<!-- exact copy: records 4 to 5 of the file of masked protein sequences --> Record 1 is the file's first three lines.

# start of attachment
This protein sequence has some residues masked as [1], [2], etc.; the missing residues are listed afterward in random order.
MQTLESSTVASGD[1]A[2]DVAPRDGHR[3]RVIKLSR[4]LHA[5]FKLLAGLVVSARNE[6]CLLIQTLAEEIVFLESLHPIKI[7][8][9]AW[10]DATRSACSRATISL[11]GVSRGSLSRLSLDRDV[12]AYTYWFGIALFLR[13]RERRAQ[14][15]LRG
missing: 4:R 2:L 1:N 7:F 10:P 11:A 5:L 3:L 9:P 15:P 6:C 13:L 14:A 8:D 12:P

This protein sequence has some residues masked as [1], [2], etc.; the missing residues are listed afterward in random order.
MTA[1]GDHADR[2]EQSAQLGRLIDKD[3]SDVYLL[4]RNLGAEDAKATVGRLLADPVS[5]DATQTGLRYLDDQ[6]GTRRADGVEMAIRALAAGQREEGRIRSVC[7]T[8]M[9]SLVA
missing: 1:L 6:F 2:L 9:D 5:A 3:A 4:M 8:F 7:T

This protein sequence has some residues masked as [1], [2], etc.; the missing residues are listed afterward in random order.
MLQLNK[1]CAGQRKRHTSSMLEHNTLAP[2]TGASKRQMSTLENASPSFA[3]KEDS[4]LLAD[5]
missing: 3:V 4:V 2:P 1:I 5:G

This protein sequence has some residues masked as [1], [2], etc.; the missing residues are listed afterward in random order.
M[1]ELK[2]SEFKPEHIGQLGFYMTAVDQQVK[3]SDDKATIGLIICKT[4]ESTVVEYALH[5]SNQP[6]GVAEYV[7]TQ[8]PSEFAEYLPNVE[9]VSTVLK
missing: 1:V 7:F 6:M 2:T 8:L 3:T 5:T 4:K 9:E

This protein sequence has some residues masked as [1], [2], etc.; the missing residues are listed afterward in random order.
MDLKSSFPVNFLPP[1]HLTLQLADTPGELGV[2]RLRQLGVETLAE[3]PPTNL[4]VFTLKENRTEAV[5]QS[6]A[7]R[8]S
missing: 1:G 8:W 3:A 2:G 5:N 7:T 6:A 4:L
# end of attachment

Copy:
This protein sequence has some residues masked as [1], [2], etc.; the missing residues are listed afterward in random order.
M[1]ELK[2]SEFKPEHIGQLGFYMTAVDQQVK[3]SDDKATIGLIICKT[4]ESTVVEYALH[5]SNQP[6]GVAEYV[7]TQ[8]PSEFAEYLPNVE[9]VSTVLK
missing: 1:V 7:F 6:M 2:T 8:L 3:T 5:T 4:K 9:E

This protein sequence has some residues masked as [1], [2], etc.; the missing residues are listed afterward in random order.
MDLKSSFPVNFLPP[1]HLTLQLADTPGELGV[2]RLRQLGVETLAE[3]PPTNL[4]VFTLKENRTEAV[5]QS[6]A[7]R[8]S
missing: 1:G 8:W 3:A 2:G 5:N 7:T 6:A 4:L